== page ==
I had a good swim. I swam buoy to buoy and never really felt as if the current or lopsided stroke was pulling me off course. The wave spread out quickly, and it was nice not having a kick-jab-slam-punch swim start. Somewhere around the 2nd or 3rd buoy, a jet ski with two riders cut directly across the line of the swim about ten feet in front of me. That took care of the four gulps of gas-fume breaths that you get as part of your entry fee to Eagleman. New this year, I wore the Desoto speed tube wetsuit bottom. Its 5mm thickness and is designed more like tights. The biggest benefit of the speed tube is ease of removal. The foot holes are designed to come to mid-calf, making for a quick and struggle-free for removal.

On Saturday, I flipped-flopped between a HED Alps front wheel and a HED3 front wheel; it was pretty windy and I wasn't sure whether the 3-spoke front wheel would be a pain to handle. I wound up riding the HED3, and ironically, felt more cross-wind effect on the rear wheel than the front. I tend to ride so far up on the saddle that I had little weight on the back of the bike. There were times when I had to scoot back on the saddle to get more weight over the rear wheel to minimize the cross-wind effect. With such flat terrain, I made sure to shift to a high gear on every turn and get out of the saddle for twenty pedal strokes. Once I was through the first hour, I felt that sustaining the hard effort without the fear of "too hard" was doable. I'd break things up by pushing beyond what I felt was a comfortable effort for 10-minutes, then throttle back a bit and regroup. The harder efforts made the steady riding feel easier.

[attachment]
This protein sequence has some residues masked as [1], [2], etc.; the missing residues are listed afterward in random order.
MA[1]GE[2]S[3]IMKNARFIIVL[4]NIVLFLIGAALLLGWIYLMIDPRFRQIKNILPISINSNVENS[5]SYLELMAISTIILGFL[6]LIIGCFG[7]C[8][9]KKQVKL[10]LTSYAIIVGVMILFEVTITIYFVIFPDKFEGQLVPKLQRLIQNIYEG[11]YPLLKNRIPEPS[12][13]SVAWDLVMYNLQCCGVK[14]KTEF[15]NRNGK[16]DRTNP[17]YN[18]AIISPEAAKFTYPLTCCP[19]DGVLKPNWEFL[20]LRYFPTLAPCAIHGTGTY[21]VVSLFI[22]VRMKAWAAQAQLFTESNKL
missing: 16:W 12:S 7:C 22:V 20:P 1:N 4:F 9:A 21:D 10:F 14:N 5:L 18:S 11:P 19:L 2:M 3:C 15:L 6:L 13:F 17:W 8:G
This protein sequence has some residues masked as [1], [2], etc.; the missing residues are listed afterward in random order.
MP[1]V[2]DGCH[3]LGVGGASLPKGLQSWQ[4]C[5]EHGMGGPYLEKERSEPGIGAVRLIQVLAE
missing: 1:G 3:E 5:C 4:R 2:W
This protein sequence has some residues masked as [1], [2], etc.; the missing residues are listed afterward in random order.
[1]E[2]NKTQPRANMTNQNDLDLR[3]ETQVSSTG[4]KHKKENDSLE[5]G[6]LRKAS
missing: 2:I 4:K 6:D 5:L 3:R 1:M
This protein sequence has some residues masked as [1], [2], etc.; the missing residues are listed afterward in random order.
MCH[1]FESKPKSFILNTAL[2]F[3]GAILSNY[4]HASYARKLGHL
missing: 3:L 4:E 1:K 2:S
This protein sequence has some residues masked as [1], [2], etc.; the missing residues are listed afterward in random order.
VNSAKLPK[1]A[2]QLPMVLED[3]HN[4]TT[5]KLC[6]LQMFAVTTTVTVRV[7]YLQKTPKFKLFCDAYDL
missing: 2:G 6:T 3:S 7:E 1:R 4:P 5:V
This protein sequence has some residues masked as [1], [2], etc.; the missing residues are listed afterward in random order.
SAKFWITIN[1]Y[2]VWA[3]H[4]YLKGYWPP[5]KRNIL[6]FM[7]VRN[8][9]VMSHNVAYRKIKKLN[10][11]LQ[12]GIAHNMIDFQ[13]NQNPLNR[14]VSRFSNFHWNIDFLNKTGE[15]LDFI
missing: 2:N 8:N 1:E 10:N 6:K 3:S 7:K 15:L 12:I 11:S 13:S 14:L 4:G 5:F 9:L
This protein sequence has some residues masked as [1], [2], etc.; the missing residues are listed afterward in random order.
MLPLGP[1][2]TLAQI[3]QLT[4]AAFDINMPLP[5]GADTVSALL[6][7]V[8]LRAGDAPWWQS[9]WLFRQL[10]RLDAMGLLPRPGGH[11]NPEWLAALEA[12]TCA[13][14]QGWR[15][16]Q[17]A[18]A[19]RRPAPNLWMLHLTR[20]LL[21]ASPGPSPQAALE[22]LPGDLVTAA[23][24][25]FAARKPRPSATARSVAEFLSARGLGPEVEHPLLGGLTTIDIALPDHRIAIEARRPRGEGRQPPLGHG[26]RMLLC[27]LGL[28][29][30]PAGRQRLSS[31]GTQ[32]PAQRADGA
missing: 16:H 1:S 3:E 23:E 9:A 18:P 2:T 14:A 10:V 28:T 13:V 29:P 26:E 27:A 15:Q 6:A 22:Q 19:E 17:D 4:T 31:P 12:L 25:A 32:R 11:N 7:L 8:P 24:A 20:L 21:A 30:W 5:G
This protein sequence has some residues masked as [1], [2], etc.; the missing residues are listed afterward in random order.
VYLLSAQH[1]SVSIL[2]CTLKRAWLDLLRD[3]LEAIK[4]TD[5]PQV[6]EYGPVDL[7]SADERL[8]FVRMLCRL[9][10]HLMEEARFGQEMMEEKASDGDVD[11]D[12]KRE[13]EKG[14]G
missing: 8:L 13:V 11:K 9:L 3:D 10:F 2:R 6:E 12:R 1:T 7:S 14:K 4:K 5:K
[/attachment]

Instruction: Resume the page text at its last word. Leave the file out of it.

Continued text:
Nutrition was:
2 *PowerGels (1 vanilla, 1 [caffeinated] strawberry/banana)
1 Cliff bar (consumed over a 30-minute period)
40oz of Cytomax
20oz bottle of water
3 or 4 Endurolytes
*PowerGels are now packed with 200mg of sodium. It's a nice compliment if you use Endurolytes, which have less sodium compared to Succeed or Lava Salts (341mg & 255mg respectively), yet are a good supplier of the other essentials like potassium & magnesium.

I try to finish with the solid food twenty minutes before getting off the bike and stick to water only in those final minutes. The thought there is to eliminate the need to take any solids during the run, which is never really appealing when the effort kicks up a notch and heart rate increases.

At the Kinetic half-iron race in April, I knew it wasn't going to be a great run day after 10-steps. I felt flat and stuck in 3rd gear without the ability to shift. Off the bike at Eagleman, I knew it *could* be a great run. I felt smooth -- turnover felt quick, and effort felt hard but maintainable. I had some calf problems that started a couple weeks prior that had me a little concerned -- I just hoped they'd hold up for 13.1 miles and Id deal with it later. Between miles 1 and 2, I caught up with my friend and last year's age group winner, Alex Sherwood. He wasn't moving as comfortably and fast as he normally does. I offered some encouragement to keep it together and hold strong. I asked how many were ahead, and he replied, "Not too many". That answer was a little too ambiguous for me. Not that it mattered. It wasn't going to change my pace or effort whether there were two or twenty ahead of me. After 3-miles, I had logged splits of 5:50, 5:45, & 5:50. I had no intentions of toning things back. Whether a smart approach or not, I like to bank as much time as I can. You can only identify how you feel at *that* moment. I had no idea how I'd feel in the miles ahead.